By Jackie Johansen
If you have been out for a walk lately, or even had to clean your windshield, you have likely encountered lots of butterflies!
While winter didn’t really come to Menifee this year, spring is definitely here. Among the blossoms you will likely find lots of Painted Ladies, a delightful orange and black butterfly.
Painted ladies start out as an egg, usually on the underside of leaves. In their larval stage, they look like tiny ants, and eventually grow to the size of a 1 ½ inches. After four molts, and forming a chrysalis, this butterfly is ready to emerge.
But be warned: Just before hatching, the chrysalis can move wildly. This jiggling motion might make you jump, just like it is supposed to. The motion is meant to scare predators away from this otherwise tasty snack.
This beautiful butterfly is a helpful pollinator to our area, and is likely benefitting your garden, because it mostly feeds on weeds, like thistle. It also has a migration route from California to Mexico in some years.
Many scientists have hypothesized that their migration pattern is tied to El Nino weather patterns, when the deserts have more water and flowers. During this “irruptive migration,” an irregular migration that isn’t tied to any known environmental cues, this butterfly can travel up to 100 miles per day, and has been clocked at speeds of 30 miles per hour. This helps explain the windshield mess!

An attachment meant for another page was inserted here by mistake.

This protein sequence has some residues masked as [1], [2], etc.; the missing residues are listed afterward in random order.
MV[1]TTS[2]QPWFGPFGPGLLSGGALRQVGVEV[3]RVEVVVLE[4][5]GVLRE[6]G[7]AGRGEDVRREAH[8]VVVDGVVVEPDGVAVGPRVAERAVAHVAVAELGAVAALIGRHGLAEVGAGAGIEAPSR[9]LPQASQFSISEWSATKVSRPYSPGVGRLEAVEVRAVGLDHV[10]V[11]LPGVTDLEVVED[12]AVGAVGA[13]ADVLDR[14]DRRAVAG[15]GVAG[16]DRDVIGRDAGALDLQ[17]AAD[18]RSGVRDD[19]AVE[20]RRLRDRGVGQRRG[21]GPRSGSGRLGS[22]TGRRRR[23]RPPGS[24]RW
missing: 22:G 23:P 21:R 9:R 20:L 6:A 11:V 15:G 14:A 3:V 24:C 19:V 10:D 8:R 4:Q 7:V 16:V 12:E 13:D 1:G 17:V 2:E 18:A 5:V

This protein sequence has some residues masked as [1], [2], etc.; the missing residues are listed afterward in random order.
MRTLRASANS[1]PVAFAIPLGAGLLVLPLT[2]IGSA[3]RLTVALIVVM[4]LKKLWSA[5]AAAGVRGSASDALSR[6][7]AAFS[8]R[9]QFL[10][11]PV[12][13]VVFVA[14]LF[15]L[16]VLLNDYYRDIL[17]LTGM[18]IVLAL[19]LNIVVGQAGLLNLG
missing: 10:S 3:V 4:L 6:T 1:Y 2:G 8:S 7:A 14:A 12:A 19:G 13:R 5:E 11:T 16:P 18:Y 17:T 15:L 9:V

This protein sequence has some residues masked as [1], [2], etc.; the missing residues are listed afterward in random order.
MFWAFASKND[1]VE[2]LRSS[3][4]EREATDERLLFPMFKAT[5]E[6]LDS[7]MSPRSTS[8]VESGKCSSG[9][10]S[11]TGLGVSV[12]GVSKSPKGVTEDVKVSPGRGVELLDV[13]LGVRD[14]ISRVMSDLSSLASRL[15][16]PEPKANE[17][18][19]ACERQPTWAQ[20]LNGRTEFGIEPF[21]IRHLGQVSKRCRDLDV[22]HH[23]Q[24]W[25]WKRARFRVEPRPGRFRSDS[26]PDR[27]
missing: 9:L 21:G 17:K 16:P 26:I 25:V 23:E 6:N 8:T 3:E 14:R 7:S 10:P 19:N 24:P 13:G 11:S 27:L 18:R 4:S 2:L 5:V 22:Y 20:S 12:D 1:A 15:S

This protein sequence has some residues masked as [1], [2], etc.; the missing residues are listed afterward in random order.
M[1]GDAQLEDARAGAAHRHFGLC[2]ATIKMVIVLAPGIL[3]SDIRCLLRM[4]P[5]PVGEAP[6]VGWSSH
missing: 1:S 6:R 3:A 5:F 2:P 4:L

The painted lady is the most widely dispersed butterfly on the planet, and are most often found in Riverside County from July to October. It is a popular choice for science projects, and for home-hatching fun! Next time you see this little lady, take note. She won’t be around long!
What animals or plants have piqued your curiosity in Menifee lately?
Jackie Johansen loves everything outdoors and spending time with her husband and kids. She teaches high school biology for Julian Charter School and holds degrees in zoology, conservation biology, education, and technology. Her "In the Wild" column will appear here once a month.